Da Nang publishes booklet asking Chinese tourists to behave

By Bui Hong Nhung   July 15, 2016 | 01:33 pm GMT+7
Da Nang publishes booklet asking Chinese tourists to behave
A Chinese tour guide (white shirt) speaking to tourist in the southern resort town of Nha Trang. Photo by VnExpress/Xuan Ngoc

The move takes place against the backdrop of growing anti-China sentiment in Vietnam.

The central coastal city of Da Nang will publish 5,000 copies of a booklet written in Chinese with a list of rules on how to behave and distribute them in public spaces.

Tran Chi Cuong, deputy head of the city’s Department of Tourism, said that they have distributed the booklet in both Vietnamese and English since 2015, and now they are preparing to publish a Chinese version.

The booklet is accompanied by vivid illustrations, explaining all the dos and don’ts for tourists visiting the city's tourism staples.

According to the booklet, visitors should respect local culture, dress appropriately at places of worship like temples and pagodas, line up to buy entrance tickets and prioritize the elderly, the disabled, women and children. They are advised not to commit acts of vandalism, drop litter, be noisy or get drunk and lose control in public spaces.

da-nang-publishes-booklet-asking-chinese-tourists-to-behave

Part of the booklet. Photo from a government portal.

Cuong said that the booklets are being printed and will be introduced soon. They are also considering translating the booklet into Korean.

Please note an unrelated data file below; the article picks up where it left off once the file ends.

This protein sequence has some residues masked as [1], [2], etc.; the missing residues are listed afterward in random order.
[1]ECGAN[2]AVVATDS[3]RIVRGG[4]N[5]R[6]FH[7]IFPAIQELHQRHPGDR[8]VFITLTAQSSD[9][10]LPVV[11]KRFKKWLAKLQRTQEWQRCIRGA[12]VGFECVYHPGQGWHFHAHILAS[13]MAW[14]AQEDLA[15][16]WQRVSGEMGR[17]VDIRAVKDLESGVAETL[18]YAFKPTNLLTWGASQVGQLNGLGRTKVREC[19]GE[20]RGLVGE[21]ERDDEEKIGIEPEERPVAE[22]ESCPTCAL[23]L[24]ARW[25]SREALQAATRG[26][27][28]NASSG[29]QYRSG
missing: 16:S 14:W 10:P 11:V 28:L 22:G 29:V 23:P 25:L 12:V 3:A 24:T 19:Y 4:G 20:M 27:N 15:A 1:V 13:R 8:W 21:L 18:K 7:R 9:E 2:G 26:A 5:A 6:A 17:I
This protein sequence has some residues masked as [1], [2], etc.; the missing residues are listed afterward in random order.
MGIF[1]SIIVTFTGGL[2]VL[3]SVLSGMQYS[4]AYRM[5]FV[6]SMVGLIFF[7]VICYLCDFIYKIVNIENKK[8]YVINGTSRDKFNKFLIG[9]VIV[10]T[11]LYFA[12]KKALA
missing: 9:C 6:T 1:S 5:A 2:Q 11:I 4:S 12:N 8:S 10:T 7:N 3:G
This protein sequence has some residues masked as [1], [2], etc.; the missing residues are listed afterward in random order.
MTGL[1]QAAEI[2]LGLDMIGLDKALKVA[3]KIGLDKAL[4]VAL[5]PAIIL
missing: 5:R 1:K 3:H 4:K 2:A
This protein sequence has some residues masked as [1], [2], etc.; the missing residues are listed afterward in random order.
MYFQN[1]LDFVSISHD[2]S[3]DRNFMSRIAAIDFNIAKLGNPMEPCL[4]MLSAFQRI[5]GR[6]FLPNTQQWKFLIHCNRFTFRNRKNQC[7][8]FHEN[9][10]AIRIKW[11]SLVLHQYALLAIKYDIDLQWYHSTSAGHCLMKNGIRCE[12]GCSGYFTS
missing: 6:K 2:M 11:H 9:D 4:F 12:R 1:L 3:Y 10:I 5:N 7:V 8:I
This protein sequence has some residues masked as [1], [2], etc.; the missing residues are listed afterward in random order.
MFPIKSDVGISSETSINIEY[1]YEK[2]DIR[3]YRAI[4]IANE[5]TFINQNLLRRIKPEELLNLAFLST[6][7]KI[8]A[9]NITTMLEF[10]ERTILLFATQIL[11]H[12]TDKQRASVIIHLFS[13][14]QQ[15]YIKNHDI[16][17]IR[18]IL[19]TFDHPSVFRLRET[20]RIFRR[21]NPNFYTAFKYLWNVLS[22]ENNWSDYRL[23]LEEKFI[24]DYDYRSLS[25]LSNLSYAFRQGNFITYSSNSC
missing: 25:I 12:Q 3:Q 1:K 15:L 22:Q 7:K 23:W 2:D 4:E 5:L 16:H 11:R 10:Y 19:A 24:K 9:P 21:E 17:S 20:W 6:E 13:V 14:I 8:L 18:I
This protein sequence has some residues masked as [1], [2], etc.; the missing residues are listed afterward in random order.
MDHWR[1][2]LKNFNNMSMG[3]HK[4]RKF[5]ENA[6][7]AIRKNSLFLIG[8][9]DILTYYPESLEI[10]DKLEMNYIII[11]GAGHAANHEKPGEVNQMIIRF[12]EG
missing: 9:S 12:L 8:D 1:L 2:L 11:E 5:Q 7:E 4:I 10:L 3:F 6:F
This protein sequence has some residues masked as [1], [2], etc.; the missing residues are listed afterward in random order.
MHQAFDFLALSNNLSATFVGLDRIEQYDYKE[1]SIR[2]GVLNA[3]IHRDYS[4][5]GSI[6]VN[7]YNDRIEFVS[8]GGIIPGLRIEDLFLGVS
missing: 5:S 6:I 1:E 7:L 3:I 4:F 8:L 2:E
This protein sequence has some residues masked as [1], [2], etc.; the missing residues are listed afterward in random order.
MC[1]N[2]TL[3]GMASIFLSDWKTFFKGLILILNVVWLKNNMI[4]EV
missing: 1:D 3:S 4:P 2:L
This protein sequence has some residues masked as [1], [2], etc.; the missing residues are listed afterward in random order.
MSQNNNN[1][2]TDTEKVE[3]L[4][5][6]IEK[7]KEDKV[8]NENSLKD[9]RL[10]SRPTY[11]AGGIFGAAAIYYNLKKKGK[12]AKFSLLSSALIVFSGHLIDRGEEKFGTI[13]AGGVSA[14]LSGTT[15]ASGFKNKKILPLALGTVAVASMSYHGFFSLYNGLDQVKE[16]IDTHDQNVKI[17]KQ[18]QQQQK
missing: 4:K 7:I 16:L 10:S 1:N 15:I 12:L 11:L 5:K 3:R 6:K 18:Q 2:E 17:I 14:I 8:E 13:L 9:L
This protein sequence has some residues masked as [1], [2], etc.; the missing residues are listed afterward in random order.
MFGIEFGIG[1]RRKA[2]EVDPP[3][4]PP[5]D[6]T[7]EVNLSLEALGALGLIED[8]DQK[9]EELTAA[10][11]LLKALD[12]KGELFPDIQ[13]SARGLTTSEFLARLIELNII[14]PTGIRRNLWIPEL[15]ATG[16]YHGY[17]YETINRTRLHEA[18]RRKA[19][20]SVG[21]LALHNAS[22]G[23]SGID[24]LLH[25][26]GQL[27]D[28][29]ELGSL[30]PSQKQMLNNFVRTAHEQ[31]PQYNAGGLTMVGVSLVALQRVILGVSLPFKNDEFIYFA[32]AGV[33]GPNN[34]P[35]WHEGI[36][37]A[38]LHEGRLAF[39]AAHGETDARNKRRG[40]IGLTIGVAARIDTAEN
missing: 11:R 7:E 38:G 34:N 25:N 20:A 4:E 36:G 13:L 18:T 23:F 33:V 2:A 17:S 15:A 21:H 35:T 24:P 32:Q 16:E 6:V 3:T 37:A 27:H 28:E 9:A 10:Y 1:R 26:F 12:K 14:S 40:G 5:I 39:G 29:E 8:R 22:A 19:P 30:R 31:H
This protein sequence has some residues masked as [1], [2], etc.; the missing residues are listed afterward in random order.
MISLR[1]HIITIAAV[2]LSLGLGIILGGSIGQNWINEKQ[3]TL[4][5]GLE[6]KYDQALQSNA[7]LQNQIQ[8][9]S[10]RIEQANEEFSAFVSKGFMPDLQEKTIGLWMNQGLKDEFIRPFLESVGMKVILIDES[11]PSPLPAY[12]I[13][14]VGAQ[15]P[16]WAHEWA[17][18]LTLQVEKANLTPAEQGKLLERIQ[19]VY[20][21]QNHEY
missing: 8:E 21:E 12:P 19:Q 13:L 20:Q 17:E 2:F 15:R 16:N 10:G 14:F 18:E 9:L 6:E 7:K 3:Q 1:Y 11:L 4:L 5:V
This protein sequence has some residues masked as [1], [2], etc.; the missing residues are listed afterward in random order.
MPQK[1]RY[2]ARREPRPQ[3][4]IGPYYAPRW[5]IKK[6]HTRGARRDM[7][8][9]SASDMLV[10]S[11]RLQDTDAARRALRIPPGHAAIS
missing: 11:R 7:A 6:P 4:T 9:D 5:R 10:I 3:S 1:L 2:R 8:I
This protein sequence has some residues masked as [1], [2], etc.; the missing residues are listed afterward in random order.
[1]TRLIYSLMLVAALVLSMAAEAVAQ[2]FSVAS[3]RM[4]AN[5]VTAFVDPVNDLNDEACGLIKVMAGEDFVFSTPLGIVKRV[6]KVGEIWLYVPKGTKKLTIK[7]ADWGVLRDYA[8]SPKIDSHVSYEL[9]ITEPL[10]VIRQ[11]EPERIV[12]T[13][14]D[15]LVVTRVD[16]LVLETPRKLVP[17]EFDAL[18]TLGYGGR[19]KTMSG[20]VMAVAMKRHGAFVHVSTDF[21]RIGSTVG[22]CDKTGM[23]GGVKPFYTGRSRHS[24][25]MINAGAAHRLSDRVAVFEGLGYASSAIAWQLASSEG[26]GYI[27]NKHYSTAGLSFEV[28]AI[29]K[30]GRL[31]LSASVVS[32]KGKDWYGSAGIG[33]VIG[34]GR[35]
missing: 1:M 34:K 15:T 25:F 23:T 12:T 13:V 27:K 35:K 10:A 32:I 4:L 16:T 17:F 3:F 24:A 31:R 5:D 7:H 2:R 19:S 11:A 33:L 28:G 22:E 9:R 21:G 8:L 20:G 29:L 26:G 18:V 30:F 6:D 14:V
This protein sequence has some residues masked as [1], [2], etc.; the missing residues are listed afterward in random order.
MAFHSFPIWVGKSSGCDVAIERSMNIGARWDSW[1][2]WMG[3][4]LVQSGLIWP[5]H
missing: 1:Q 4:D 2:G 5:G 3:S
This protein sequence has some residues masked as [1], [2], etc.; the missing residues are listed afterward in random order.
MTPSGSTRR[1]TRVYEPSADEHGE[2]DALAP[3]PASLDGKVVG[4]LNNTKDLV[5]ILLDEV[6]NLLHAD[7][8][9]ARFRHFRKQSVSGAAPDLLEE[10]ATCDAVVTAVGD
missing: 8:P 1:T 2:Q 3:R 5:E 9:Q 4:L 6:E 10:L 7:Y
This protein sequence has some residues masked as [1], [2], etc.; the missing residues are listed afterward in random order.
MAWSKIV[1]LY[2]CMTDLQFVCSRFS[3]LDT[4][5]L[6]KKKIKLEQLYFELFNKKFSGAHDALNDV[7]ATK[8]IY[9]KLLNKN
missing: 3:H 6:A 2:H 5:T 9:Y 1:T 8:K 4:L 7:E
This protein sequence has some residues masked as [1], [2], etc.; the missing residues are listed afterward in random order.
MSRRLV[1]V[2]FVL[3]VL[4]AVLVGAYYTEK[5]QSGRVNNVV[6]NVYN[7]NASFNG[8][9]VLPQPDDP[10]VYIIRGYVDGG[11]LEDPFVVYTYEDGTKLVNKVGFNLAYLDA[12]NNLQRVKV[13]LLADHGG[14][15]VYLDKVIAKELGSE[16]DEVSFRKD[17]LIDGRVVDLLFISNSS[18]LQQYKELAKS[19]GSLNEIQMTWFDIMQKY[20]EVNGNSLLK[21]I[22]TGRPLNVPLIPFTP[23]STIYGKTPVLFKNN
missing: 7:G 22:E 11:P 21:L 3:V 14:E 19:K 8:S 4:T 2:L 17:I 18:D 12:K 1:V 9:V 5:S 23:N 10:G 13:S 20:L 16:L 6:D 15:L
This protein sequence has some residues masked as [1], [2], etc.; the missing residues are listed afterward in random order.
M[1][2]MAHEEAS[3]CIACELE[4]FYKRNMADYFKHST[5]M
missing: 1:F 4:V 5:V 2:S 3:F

In addition to the booklets, Da Nang plans to make videos containing messages to raise tourists' awareness of etiquette. The videos will be in Chinese and shared on social networks as well as broadcast at tourist attractions.

Over the first six months of this year, Vietnam welcomed about 1.2 million Chinese tourists, up 83 percent over the same period last year.

A surge in Chinese tourist numbers has resulted in many problems, with some visitors taking advantage of their tourist visas to work illegally as tour guides, spreading lies about the country’s history and culture. Others have refused to use the Vietnamese dong and some even burned Vietnamese money at a bar in Da Nang.

Nguyen Ngoc Thien, Vietnam's Minister of Culture, Sports and Tourism, said at a meeting in early July that any Chinese tour guides or tourists who behave badly will be fined or deported.

                                                           Video courtesy of Vietnam Government Portal

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